Yamaguchi Gumi, Japan’s Largest Organized Crime Syndicate, Nearing Gang War, Japanese Police Fear Unprecedented Bloodshed

Yamaguchi Gumi, one of Japan’s largest and most powerful criminal gangs, will likely be splitting soon, resulting in a bloody gang war that has Japanese police on edge, MSN is reporting.

At issue are competing factions within the group and their divided loyalties to current boss, 73-year-old Shinobu Tsukasa (also known as Kenichi Shinoda), who has been the head of Yamaguchi Gumi since 2005. Tsukasa has been alienating the heads of different families within his own gang syndicate, favoring some over others, focusing business in western Japan instead of the more lucrative Tokyo market, and imposing rules described by the Daily Beast as “puritanical.”

An emergency meeting among Yamaguchi Gumi top bosses held last week failed to yield results, and now the group is expected to formally split at an official meeting next month. If and when that happens, Japanese police anticipate a full-scale gang war, the likes of which it hasn’t seen in decades, as competing factions vie for power and carry out revenge attacks.

The last major Yamaguchi Gumi split took place in 1984, when nearly half of the organization severed ties. The fallout from that split played out over the next five years, with gang violence erupting throughout Japan, resulting in nearly 30 deaths and gunfire erupting in the streets. As the Daily Beast writer Jake Adelstein notes, “Guns being fired in the streets may seem trivial in to people in the U.S. but Japan has incredibly strict gun control laws. Last year in this nation of over 120 million people there were fewer than 10 gun-related homicides.”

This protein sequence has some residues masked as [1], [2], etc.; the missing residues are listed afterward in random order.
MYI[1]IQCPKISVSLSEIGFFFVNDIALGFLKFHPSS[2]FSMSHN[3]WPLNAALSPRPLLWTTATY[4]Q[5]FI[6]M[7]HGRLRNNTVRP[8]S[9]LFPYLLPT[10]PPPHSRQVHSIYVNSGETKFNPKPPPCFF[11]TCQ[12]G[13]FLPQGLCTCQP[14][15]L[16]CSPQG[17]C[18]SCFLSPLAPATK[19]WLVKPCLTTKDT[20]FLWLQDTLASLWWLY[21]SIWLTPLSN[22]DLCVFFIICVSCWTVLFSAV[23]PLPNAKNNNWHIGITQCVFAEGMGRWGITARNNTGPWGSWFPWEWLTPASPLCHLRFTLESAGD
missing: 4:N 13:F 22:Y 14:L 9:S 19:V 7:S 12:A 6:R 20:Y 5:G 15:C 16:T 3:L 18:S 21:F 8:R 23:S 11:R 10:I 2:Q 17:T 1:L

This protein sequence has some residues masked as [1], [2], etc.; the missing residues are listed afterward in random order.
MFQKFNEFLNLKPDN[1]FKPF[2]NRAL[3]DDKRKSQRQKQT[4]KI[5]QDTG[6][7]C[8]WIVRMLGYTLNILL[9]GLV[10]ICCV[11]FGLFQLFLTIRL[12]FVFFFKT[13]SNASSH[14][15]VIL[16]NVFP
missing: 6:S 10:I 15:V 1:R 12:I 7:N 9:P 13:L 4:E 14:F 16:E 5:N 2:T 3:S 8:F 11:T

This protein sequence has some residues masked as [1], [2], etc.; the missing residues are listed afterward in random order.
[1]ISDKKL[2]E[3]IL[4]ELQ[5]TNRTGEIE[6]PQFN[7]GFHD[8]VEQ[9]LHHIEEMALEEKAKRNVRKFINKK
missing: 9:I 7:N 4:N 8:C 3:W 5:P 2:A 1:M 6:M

Founded nearly a hundred years ago as a sort-of union for fishermen and dock workers, according to Japan Visitor, Yamaguchi Gumi now claims over 23,000 members, making it the largest and most powerful of Japan’s crime families. The Japanese Yakuza, unlike American mafiosi or street gangs like Bloods or Crips, operate within Japan with a sense of almost-legitimacy. The 21 different crime organizations are regulated by Japan’s government, and you can drive right by their headquarters — featuring their names and emblems — on the streets of Tokyo and other Japanese cities.

Yamaguchi Gumi, not unlike other crime syndicates in Japan, operates in much the same way. Top bosses carry business cards. The organization’s members pay taxes and are offered generous compensation plans. Some of its activities are legitimate businesses. Others — prostitution, gun-running, extortion — are not.

As of this post, Japanese police are hoping that the Yamaguchi Gumi split will be peacefully resolved.

[Image courtesy of: Getty Images / Junko Kimura]